In 2015 three of the members of the club organized an “unofficial Women’s Tour de France” where they completed every stage of the official tour one day before the men. There was virtually no coverage during that first year but as each year has gone, and the race has been repeated, by more and more people have paid attention. It was mentioned now and then on French television. People began to come out a day early to see the women.
The 2018 race featured a group of 13 amateur female cyclists who completed the exact same 21 stage course of the Tour de France as the men. All 3,351 kilometers (2,080 miles) of it. Every mountain climb, every long stretch of highway. There was no podium waiting for them when they arrived in Paris. There was no prize money. In fact they were not paid at all. There were no huge crowds of adoring fans. They were hoping instead for some recognition and respect. Their goal was to draw some much needed attention to the gender inequality that continues to persist in the world of cycling. They wanted to show that women, even amateurs, with no doping and no special assistance could complete the same route as the men.
“We want a women’s stage race with the same media coverage and the same attention as men have,” Tetiana Kalachova told The Associated Press. “Not necessarily the same roads and not necessarily the same quantity of dates, but with the same appreciation.”
Unlike the men who ride on clear, safe roads where all vehicles are banned the women had to contend with normal traffic. They stopped at red lights and stop signs. They navigated around cars and congested roads. In short, they followed all the rules of the road which the men do not have to. Each day they posted their location publicly so that any women who wanted to join, even for that one stage, could do so, including a 10 year old girl from the U.K. who joined the first stage in Noirmoutier-en-L’ile.
The 2020 version of the race, the 6th incarnation, began in Nice on July 29th and lasted until August 20th where they finished in Paris with 14 cyclists. Their efforts have certainly brought a spotlight and some much needed attention to the cause and it seems likely that without their unofficial races the newly announced 2022 race might not have happened.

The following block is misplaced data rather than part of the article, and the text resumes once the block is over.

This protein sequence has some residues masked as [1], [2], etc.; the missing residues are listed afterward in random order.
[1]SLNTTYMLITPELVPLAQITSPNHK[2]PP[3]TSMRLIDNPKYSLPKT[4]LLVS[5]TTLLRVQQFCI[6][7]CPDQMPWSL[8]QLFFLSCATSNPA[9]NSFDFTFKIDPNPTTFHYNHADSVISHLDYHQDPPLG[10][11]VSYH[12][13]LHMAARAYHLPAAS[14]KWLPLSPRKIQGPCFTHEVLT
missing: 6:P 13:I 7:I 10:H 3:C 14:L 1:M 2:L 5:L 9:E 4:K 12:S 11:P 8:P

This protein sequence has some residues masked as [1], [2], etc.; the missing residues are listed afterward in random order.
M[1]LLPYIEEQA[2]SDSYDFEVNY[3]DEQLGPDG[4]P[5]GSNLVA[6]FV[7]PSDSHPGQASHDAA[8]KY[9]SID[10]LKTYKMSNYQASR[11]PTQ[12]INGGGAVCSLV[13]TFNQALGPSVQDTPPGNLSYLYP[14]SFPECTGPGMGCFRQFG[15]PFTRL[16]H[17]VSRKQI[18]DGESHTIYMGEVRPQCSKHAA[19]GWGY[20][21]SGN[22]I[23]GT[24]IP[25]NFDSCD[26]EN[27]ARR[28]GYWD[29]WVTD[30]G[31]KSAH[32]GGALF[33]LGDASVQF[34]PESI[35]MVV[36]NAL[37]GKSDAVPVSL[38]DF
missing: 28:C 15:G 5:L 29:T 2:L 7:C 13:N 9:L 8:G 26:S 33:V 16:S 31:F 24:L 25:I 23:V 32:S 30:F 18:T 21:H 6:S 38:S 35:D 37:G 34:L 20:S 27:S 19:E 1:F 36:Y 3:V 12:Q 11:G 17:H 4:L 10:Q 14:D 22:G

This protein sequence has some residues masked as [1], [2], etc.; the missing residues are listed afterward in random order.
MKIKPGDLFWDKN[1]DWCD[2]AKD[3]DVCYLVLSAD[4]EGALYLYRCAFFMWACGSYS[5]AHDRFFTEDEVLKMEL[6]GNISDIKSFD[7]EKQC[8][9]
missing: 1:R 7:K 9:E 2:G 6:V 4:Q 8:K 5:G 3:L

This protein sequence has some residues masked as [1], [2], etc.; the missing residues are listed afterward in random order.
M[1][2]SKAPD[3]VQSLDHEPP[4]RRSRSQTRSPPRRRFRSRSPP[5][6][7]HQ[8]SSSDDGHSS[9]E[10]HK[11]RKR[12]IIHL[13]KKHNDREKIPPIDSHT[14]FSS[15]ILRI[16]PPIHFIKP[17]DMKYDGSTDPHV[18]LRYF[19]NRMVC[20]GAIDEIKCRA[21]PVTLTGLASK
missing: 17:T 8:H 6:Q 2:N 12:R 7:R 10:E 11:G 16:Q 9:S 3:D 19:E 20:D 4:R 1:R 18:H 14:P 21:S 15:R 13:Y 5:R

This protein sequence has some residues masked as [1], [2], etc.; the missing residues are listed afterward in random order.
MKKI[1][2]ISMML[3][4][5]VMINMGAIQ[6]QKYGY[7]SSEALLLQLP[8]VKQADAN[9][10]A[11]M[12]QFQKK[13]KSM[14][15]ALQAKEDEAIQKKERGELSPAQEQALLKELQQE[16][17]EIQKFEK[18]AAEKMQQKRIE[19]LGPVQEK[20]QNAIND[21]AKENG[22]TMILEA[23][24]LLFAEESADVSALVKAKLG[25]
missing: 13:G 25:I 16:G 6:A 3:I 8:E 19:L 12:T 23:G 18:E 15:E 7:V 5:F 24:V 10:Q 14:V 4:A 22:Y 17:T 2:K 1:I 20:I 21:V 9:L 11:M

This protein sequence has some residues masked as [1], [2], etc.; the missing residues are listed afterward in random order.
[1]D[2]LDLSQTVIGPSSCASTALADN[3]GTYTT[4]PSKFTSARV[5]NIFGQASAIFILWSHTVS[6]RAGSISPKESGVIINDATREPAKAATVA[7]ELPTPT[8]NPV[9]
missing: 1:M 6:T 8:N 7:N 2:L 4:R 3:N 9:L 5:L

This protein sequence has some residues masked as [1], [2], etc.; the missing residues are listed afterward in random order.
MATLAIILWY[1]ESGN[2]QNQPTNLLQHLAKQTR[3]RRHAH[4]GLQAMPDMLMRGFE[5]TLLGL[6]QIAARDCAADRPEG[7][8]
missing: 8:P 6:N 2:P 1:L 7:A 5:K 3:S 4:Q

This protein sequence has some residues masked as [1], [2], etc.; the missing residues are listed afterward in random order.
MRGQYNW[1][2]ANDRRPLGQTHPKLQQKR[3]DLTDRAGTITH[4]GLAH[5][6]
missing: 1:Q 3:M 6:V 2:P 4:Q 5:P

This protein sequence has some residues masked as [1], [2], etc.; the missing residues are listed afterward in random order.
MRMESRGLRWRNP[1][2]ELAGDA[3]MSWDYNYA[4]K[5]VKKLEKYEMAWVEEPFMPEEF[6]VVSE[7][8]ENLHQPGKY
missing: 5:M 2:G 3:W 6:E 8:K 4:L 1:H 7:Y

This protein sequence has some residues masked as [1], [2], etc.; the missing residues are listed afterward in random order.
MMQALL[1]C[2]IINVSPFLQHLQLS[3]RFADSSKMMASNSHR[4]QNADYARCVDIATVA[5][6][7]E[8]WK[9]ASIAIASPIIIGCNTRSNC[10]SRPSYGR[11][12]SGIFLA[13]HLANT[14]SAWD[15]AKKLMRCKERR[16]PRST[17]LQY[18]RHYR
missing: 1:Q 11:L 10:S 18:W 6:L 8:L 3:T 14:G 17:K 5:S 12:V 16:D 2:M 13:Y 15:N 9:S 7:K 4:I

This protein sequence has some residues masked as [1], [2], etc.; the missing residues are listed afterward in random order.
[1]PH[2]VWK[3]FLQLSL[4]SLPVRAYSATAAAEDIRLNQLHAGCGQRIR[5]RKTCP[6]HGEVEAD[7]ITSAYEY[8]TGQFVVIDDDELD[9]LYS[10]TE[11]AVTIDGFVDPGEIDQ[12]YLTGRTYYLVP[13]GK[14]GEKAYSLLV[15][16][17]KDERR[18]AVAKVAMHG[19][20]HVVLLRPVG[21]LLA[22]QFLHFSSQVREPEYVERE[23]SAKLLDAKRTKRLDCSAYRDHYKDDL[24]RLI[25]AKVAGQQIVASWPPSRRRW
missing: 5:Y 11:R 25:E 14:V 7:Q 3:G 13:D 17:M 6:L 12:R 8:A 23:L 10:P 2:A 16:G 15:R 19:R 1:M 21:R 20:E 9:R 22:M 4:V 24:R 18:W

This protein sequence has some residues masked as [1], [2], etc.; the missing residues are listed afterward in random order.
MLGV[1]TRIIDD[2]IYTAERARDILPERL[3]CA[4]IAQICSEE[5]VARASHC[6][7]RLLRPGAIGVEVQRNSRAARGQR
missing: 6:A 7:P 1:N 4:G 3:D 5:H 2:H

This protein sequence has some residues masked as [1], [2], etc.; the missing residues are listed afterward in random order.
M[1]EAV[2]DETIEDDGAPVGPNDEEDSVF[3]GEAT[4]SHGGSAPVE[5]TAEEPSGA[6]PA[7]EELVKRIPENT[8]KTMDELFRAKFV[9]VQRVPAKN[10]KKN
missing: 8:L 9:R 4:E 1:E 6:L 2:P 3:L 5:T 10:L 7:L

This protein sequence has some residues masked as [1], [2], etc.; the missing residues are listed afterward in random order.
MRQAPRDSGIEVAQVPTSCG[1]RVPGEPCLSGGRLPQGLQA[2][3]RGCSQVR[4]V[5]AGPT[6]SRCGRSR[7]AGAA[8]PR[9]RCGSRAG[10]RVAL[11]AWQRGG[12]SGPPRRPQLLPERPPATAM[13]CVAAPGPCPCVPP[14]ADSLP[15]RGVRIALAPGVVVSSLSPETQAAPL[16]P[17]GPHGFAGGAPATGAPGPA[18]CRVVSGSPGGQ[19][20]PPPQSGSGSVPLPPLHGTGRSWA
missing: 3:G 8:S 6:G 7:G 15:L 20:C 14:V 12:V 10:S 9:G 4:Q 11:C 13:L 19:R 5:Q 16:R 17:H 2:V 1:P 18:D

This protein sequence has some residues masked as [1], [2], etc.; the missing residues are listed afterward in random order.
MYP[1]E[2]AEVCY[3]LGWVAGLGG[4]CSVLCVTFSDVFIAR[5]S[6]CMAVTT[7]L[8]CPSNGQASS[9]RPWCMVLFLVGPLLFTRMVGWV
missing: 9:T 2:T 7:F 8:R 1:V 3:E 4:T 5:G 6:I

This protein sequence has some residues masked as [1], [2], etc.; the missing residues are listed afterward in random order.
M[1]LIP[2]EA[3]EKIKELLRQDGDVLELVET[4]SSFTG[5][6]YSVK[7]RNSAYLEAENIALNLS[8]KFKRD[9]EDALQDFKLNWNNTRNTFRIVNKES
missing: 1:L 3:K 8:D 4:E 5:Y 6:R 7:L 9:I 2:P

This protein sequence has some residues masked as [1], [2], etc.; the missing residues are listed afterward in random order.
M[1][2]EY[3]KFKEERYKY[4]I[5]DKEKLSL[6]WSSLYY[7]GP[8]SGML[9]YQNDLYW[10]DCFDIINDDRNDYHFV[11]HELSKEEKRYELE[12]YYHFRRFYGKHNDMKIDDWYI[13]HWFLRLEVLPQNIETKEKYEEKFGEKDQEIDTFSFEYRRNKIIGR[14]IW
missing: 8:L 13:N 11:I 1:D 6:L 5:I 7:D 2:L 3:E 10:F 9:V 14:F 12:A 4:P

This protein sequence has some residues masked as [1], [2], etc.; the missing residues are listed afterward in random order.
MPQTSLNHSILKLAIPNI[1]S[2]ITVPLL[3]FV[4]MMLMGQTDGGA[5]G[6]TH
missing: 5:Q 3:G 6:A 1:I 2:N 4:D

The 2020 Virtual Tour
The Tour de France traditionally begins each year at the very end of June or the beginning of July. However, with the COVID-19 pandemic wreaking havoc throughout the world the 2020 tour was postponed until the end of August. The organizers of the tour, ASO, partnered with Zwift, an online training platform, to produce the first ever “virtual” Tour de France in July. There were only six stages (compared to the normal 21) but, for the first time ever, women were allowed to compete alongside the men. Some found it a bit gimmicky, but hey, a step in the right direction.
Legal, Moral, Financial and Media Issues
The Tour de France is the world’s largest, most well known bike race. Since its inception it has only been open to men. Does this prevent women from having equal access to equal opportunities and rights in sports? That’s definitely going to depend on who you ask. A group called Global Citizen campaigns to fight inequality in all areas of society, including sports. Gender equality is goal number 5 of the United Nations Sustainable Development Goals and Global Citizen works hard to help achieve these goals. It’s an uphill battle though when it comes to sports. All major sports around the world have always been divided into men’s and women’s teams, including the Olympics. It’s going to take some major changes in the way the world looks at sports for that to ever change.
So where does that leave us? With the old “separate but equal” approach of segregationists around the world who worked hard to keep races separate from one another but all the time trying to pretend that they weren’t racist? We don’t accept that for race, religion, creed, etc. so why do we still accept that for sports?
One of the biggest challenges women cyclists face is that of media exposure. It is practically non-existent. Media exposure is the key to growing any sport. Just look at women’s soccer. When a sport is elevated to the point that national and world-wide coverage exists it helps to create more interest, especially in younger participants. More media exposure means more interest. More interest means more media exposure. And on and on. Without that media exposure it is very hard to grow a sport.
Financial resources are another hurdle that women cyclists face. I don’t think many people are aware that men WorldTour and Pro Continental cyclists receive a minimum wage of almost $40,000 per year. There is currently no equivalent for women cyclists, though this is hopefully due to change very soon.
The bottom line is that women cyclists face an uphill battle in their quest to be taken seriously and gain the same respect and validation that the men do. With any luck the 2022 Women’s Tour will be a great success and things will gradually improve until we have an honest to god 21 stage Women’s Tour de France.